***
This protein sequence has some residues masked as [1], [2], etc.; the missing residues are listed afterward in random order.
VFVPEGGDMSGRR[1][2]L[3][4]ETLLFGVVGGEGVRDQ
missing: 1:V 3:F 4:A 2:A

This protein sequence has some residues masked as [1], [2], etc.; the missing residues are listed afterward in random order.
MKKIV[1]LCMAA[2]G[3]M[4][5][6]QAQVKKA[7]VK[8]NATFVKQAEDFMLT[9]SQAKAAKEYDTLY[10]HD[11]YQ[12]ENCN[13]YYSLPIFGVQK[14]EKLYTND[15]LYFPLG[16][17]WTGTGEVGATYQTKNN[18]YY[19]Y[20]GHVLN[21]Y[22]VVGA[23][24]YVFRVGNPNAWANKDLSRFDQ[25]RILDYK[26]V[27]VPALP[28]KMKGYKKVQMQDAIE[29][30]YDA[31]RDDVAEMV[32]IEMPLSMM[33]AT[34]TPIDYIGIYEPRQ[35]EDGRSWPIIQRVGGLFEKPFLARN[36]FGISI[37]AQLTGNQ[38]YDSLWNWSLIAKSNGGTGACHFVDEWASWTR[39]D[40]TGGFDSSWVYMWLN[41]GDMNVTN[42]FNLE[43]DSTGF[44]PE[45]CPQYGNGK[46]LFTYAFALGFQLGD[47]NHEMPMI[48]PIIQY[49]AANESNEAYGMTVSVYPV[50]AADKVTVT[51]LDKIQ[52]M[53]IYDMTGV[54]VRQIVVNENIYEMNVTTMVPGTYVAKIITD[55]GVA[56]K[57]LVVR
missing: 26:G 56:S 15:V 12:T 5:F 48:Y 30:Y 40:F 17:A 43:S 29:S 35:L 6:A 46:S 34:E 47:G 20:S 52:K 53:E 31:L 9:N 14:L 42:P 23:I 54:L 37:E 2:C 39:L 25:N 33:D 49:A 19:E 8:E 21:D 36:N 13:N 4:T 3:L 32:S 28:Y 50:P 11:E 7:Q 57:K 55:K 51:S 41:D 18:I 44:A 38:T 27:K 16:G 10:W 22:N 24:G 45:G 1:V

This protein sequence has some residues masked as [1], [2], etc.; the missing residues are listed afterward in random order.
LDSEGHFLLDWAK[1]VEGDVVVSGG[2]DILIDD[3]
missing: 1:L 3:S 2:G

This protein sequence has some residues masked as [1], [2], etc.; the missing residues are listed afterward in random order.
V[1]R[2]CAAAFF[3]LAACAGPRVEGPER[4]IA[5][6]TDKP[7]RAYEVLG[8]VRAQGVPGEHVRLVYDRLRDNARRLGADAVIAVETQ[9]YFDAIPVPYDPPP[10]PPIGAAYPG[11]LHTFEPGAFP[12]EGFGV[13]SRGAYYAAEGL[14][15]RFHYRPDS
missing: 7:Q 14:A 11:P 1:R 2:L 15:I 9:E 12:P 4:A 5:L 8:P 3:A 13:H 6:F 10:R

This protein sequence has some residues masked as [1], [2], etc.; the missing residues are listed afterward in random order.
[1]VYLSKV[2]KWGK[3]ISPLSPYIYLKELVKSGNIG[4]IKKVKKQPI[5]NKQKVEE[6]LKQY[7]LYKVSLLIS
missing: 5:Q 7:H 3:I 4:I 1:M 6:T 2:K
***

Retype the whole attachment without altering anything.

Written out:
This protein sequence has some residues masked as [1], [2], etc.; the missing residues are listed afterward in random order.
VFVPEGGDMSGRR[1][2]L[3][4]ETLLFGVVGGEGVRDQ
missing: 1:V 3:F 4:A 2:A

This protein sequence has some residues masked as [1], [2], etc.; the missing residues are listed afterward in random order.
MKKIV[1]LCMAA[2]G[3]M[4][5][6]QAQVKKA[7]VK[8]NATFVKQAEDFMLT[9]SQAKAAKEYDTLY[10]HD[11]YQ[12]ENCN[13]YYSLPIFGVQK[14]EKLYTND[15]LYFPLG[16][17]WTGTGEVGATYQTKNN[18]YY[19]Y[20]GHVLN[21]Y[22]VVGA[23][24]YVFRVGNPNAWANKDLSRFDQ[25]RILDYK[26]V[27]VPALP[28]KMKGYKKVQMQDAIE[29][30]YDA[31]RDDVAEMV[32]IEMPLSMM[33]AT[34]TPIDYIGIYEPRQ[35]EDGRSWPIIQRVGGLFEKPFLARN[36]FGISI[37]AQLTGNQ[38]YDSLWNWSLIAKSNGGTGACHFVDEWASWTR[39]D[40]TGGFDSSWVYMWLN[41]GDMNVTN[42]FNLE[43]DSTGF[44]PE[45]CPQYGNGK[46]LFTYAFALGFQLGD[47]NHEMPMI[48]PIIQY[49]AANESNEAYGMTVSVYPV[50]AADKVTVT[51]LDKIQ[52]M[53]IYDMTGV[54]VRQIVVNENIYEMNVTTMVPGTYVAKIITD[55]GVA[56]K[57]LVVR
missing: 26:G 56:S 15:V 12:T 5:F 48:Y 30:Y 40:F 17:A 43:S 29:S 35:L 6:A 46:S 34:E 47:G 20:S 52:K 53:E 31:L 9:N 14:L 42:P 23:I 54:L 37:E 2:C 39:L 25:N 33:D 49:A 19:E 8:E 21:D 36:N 13:N 4:T 3:L 32:S 28:Y 50:P 11:E 7:Q 57:K 55:K 51:S 41:D 18:I 44:A 38:T 27:K 16:G 10:W 22:N 24:G 45:G 1:V

This protein sequence has some residues masked as [1], [2], etc.; the missing residues are listed afterward in random order.
LDSEGHFLLDWAK[1]VEGDVVVSGG[2]DILIDD[3]
missing: 1:L 3:S 2:G

This protein sequence has some residues masked as [1], [2], etc.; the missing residues are listed afterward in random order.
V[1]R[2]CAAAFF[3]LAACAGPRVEGPER[4]IA[5][6]TDKP[7]RAYEVLG[8]VRAQGVPGEHVRLVYDRLRDNARRLGADAVIAVETQ[9]YFDAIPVPYDPPP[10]PPIGAAYPG[11]LHTFEPGAFP[12]EGFGV[13]SRGAYYAAEGL[14][15]RFHYRPDS
missing: 7:Q 14:A 11:P 1:R 2:L 15:I 9:E 12:P 4:A 5:L 8:P 3:A 13:H 6:F 10:R

This protein sequence has some residues masked as [1], [2], etc.; the missing residues are listed afterward in random order.
[1]VYLSKV[2]KWGK[3]ISPLSPYIYLKELVKSGNIG[4]IKKVKKQPI[5]NKQKVEE[6]LKQY[7]LYKVSLLIS
missing: 5:Q 7:H 3:I 4:I 1:M 6:T 2:K